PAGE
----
In university, I fantasized about working downtown. Adult Alexandria would dress nicely. Her black boots hit the pavement. Her steps followed a steady yet quick tempo because the successful and independent Alexandria Angco had a 9 AM meeting. Although she’s 3 minutes late, she emerges out of the elevator without breaking a sweat. Adult Alexandria was a reverie.
Much of this fantasy is real. The current Alexandria is decently dressed. She has black boots that hit Toronto’s pavement too. The tempo, however, was rushed and heavy. She’s 10 minutes late for work but her calves are cramping from the walking. This exercise happens again — this time to catch the train going home. She hops into the train, sinks into her seat, and takes a nap at the quiet zone.
This routine tired me out. With tiredness, the existential questions welcomed themselves into my world. If this is really what I’m meant to do, why does it suck? Will I live this mundane life forever? Shouldn’t I be happy?
For those who have read my blog post after my graduation, you may recall that I want to be a Medical Illustrator. The desire hasn’t changed and in fact, divine grace has blessed me with a job in my field. “Scientific Art Editor,” I said to my parents when I shared the news that I got hired. I had a huge smile on my face. I realized, “Wow this is actually happening!”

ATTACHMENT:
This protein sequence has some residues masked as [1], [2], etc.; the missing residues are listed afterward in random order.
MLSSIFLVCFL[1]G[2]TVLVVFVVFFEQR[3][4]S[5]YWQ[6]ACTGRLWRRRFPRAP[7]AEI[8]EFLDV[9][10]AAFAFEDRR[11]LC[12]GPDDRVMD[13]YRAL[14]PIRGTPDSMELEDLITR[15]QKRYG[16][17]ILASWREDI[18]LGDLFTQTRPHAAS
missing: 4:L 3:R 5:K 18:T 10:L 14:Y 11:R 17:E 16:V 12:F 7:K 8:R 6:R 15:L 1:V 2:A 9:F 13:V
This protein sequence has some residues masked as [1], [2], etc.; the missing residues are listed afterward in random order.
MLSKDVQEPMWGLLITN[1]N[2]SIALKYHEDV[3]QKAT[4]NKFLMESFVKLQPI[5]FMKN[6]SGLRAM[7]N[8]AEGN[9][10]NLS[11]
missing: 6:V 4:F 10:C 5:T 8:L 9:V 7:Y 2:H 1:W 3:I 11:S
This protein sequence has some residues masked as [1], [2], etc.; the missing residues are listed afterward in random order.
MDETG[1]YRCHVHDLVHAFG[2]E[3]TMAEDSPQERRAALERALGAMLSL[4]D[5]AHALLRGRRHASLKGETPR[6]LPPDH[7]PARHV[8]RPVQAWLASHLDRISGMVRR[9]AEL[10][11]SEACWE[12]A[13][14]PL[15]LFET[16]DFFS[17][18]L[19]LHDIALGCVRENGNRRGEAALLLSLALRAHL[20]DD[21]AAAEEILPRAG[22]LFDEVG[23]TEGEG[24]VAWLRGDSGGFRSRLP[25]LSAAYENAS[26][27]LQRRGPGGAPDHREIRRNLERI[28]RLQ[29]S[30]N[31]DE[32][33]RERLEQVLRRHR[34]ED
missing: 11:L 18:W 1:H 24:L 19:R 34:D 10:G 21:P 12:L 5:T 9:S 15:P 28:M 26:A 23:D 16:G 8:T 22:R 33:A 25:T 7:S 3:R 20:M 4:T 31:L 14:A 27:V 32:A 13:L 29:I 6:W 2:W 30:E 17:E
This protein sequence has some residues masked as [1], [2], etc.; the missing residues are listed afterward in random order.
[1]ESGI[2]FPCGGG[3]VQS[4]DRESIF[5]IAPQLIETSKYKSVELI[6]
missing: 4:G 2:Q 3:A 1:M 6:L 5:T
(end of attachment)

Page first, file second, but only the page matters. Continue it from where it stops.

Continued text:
Regretfully, one month of repeating and adjusting into my commute and new job drained me. I had never commuted for so long. I had this nagging thought that it should be applying to grad school. I had to wake up at 6:15 AM. I get home at 7 PM. I was too tired to work on anything. But I’m in the field ,isn’t this good? I can apply next year. Then, it hit me. What if I never get into grad school? I’m stuck and I’ll never move forward. I’m going to fail as an adult.
I know being adult is hard but I thought it would be easier than this. I felt like this before — I was this miserable in school. I can’t even handle this simple work day, what is wrong with me?
Kid in a Suit
One Friday evening, I plopped into my seat. My hamster wheel of anxiety drained my mental and emotional energy. I then noticed a guy. He was dressed in a well fitted suit. He walked into the train, holding an Attaché briefcase in one hand. He was young, around my age perhaps. Maybe he works at financial district, I thought to myself. I imagined him strutting down Bay Street. Maybe he’s a genius Accounting student and now he’s working in one of the firms. He must be so happy.
He sat down, rolled up his sleeves, and opened his briefcase. What was inside? I peaked and awaited to see what treasures it held. A blue lunch bag. The type that could belong to someone in sixth grade. He reached in and took out a sandwich and a juice box. He took a bite and swallowed his sandwich. I pouted and spat out the image of who I thought he was. He dusted off the crumbs of his buttoned shirt and I dusted off what I envisioned him to be.
I thought he had it all together. His briefcase made it loud and clear. He looked like an adult on the outside yet inside, he was still… a kid. But I, too, was like him. I thought I was an adult. Instead, I was only playing dress up on weekdays, nine to five. I played dress up and played Adult Alexandria. Little did I know, this role I played had a heavy purse as part of the costume. A purse filled with anxiety, doubt, questions, and frustration.